Massachusetts college fires employee for 'condoning violence' against US

  • A Massachusetts college official posted on Facebook that Iran should choose American targets to "bomb."
  • Babson College initially suspended the official with pay but has now terminated his employment.

The Massachusetts college official who joked in a now-deleted Facebook post that Iran should choose American cultural targets to "bomb" has been fired. 

Babson College told Campus Reform in a statement Thursday, “Babson College conducted a prompt and thorough investigation related to a post shared on a staff member’s personal Facebook page that does not represent the values and culture of the College. Based on the results of the investigation," the college continued, "the staff member is no longer a Babson College employee. As we have previously stated, Babson College condemns any type of threatening words and/or actions condoning violence and/or hate.”

"the staff member is no longer a Babson College employee."   

[RELATED: College admin suspended after suggesting Iranian leader pick American targets 'he would bomb']

The news came just hours after Campus Reform reported that Babson College had suspended with pay Director of Sustainability Asheen Phansey. The college official had apologized for a Facebook post he is now calling a "bad attempt at humor."

"Ayatollah Khomenei should tweet a list of 52 sites of beloved American cultural heritage that he would bomb," Phansey's post, which came after President Donald Trump took to Twitter threatening to strike Iran's cultural sites if the Middle Eastern country targeted any Americans or American assets, read.

"I regret my bad attempt at humor. As an American, born and raised, I was trying to juxtapose our 'cultural sites' with ancient Iranian churches and mosques," Phansey said in his apology. "I am completely opposed to violence and would never advocate it by anyone."

"I am sorry that my sloppy humor was read as a threat. I condemn all acts of violence," Phansey added.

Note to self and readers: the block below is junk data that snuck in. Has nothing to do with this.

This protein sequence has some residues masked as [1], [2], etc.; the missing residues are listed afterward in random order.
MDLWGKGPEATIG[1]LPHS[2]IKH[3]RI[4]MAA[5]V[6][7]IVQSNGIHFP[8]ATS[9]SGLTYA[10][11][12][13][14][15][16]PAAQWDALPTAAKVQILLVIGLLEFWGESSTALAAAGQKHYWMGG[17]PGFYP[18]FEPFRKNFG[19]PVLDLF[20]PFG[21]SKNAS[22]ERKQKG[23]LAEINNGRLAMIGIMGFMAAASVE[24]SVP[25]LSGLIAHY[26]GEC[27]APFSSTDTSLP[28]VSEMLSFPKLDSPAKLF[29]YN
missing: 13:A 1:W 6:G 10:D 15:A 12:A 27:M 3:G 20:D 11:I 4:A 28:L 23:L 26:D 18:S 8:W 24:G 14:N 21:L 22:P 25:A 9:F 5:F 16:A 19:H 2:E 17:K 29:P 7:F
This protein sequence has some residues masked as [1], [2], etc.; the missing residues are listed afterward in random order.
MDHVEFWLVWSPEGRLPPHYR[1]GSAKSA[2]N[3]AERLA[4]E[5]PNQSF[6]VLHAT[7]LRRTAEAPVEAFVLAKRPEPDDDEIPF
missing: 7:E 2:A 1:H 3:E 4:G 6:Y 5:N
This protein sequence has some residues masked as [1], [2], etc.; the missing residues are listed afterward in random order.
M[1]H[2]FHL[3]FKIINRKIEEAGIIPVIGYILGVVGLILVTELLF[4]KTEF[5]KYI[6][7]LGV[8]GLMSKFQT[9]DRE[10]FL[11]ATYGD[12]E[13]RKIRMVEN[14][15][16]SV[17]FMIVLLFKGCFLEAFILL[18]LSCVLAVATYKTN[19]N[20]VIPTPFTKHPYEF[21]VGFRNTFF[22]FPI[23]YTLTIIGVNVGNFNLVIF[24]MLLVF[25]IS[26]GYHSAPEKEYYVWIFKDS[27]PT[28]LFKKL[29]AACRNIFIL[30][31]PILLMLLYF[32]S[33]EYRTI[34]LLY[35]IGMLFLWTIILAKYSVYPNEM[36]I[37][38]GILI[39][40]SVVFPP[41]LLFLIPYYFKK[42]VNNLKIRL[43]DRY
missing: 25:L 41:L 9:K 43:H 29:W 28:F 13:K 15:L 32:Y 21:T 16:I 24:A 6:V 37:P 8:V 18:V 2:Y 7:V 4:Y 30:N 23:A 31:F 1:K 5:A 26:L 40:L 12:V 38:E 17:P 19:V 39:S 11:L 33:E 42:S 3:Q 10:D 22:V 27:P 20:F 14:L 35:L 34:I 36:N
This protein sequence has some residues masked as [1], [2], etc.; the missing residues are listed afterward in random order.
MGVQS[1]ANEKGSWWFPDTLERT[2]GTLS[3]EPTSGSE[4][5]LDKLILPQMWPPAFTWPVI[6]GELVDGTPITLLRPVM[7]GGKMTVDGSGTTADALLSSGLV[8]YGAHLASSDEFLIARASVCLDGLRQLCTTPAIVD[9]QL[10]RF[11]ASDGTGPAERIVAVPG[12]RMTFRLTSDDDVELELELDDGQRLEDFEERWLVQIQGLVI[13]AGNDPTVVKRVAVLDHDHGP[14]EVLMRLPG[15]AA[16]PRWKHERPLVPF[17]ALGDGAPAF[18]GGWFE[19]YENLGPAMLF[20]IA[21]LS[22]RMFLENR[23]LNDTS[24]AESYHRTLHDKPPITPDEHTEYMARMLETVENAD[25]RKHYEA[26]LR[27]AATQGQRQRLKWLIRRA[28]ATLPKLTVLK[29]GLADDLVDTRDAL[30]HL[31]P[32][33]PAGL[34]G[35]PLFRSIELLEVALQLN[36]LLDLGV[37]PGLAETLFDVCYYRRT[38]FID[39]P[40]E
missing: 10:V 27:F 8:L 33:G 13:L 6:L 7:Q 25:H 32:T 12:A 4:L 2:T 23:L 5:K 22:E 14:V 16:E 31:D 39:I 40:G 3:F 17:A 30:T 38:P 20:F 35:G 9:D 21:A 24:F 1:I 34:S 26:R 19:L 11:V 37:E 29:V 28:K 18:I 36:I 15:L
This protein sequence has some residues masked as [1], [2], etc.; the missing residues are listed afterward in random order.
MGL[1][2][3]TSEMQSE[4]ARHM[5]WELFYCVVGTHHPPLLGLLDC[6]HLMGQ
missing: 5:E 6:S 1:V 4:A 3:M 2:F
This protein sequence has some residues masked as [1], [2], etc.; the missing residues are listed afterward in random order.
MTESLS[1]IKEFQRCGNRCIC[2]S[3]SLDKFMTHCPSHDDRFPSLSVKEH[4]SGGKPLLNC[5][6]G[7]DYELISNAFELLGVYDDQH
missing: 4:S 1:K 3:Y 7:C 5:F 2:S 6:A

[RELATED: Stunning percent of college students 'unfamiliar' with US killing of Iran Gen. Soleimani: Survey]

Although the college cited Phansey's alleged endorsement of violence as the reason for the official's termination, the free speech nonprofit Foundation for Individual Rights in Education is defending Phansey, claiming that the college is trampling on his "freedom of expression." 

"The professor's post⁠ is obvious rhetorical hyperbole and cannot reasonably be read as a threat, incitement, or even a sincere endorsement of violence," FIRE's director of the Individual Rights Defense Program Adam Steinbaugh said. 

[RELATED: 'Freedom of speech' vs. 'freedom from consequences': Cabot Phillips weighs in (VIDEO)]

"Babson's process-free termination of the professor in an attempt to quell criticism on social media is censorship, plain and simple, and reveals Babson's stated commitment to freedom of expression to be worthless," Steinbaugh said.

Follow the author of this article on Facebook: @JonStreetDC and Twitter: @JonStreet



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Jon Street
Jon Street | Managing Editor

Jon Street is a news editor for Campus Reform. Six years ago, Jon cut his reporting teeth fresh out of college as an intern at Media Research Center's CNSNews.com, where he interviewed multiple members of Congress and former presidential candidates. From there, he went on to complete a stint at Watchdog.org, where his exclusive, investigative work was picked up or cited by the New York Times, Washington Post, Fox News, National Review, and the Drudge Report, among others. More recently, Jon spent three years as an assistant editor at TheBlaze.com. In his free time, Jon enjoys trying new coffeehouses around the Washington, D.C. metropolitan area and traveling back to his home state of Missouri to spend time with his family.

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